With the animated adaptation coming out, it seemed like a good time to revisit Batman: The Killing Joke. After rereading it, I find myself thinking, yes, it is possible for a book to be both brilliant and terrible.
Of course, this series of reviews focuses exclusively on good comic books, those that would rate a B+ or better. And yes, The Killing Joke is a great graphic novel. I’ll address the justifiably controversial part and move on.
What happens to Barbara Gordon (Batgirl) is terrible. Without getting into specifics, an excellent heroine is sacrificed to test a man’s strength of character (her father, Commissioner Gordon). The biggest problem with this is that it contributes to an unfortunate trend—hurting female characters to motivate male characters. If it just happened once in a while, and if the reverse also happened about as frequently, then it wouldn’t be as big a deal (though still a waste of Batgirl in this case). As part of a trend, though, it makes for an uncomfortable read. Plus, this is a pivotal, traumatic event in Batgirl’s life, and she’s barely a supporting character in the story. It reeks of sexism.
But as a Batman/Joker/Commissioner Gordon story, The Killing Joke is amazing, with a perfect premise—the Joker wants to prove that even a man as rational and normal as Jim Gordon is only one bad day away from going as insane as he is. Flashbacks to Joker’s own “one bad day” are carefully placed throughout, though the book is delightfully ambiguous about whether the Joker’s origin story is true or if it’s an invention of his crazy brain.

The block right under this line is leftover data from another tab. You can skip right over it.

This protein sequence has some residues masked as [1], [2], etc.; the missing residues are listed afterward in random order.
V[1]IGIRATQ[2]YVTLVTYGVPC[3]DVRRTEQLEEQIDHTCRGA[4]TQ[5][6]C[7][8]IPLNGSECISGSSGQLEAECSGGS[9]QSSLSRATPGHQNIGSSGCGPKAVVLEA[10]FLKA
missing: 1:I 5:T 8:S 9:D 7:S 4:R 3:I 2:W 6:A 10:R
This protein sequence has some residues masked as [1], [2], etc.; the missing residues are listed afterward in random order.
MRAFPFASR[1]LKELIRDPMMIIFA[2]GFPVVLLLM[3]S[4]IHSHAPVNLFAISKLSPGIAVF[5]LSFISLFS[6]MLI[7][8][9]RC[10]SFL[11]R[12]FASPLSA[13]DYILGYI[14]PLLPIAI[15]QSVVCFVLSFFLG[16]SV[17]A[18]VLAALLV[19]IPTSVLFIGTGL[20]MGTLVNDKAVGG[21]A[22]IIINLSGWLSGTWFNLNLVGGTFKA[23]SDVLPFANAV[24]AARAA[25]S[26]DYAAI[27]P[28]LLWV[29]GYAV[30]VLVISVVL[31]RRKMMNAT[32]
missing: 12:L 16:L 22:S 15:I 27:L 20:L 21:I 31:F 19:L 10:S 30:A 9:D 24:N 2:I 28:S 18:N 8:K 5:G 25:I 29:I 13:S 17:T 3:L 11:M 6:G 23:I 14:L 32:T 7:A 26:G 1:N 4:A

Alan Moore’s script is full of memorable, insightful dialogue and strong, well-earned moments, and Brian Bolland’s art is nothing short of fantastic, the drawings themselves as well as the structure of the page layouts. Even a simple nine-panel grid feels fluid and dynamic because of how Bolland stages the scene. These characters act, and it all feels so cinematic.
I can’t think of any other comic that makes me want to simultaneously throw it across the room and praise it as a work of art. But The Killing Joke achieves that distinction, which is twisted, really, like the Joker himself.
One more thing—KEEP YOUR KIDS AWAY FROM THIS BOOK. Not every Batman book is appropriate for kids, and this is one of the least appropriate Bat-books ever. There’s a reason the cartoon adaptation is rated R.
Writer: Alan Moore
Artist: Brian Bolland
Publisher: DC Comics
How to Read It: back issues; Comixology
Appropriate For: ADULTS ONLY! NO EXCEPTIONS!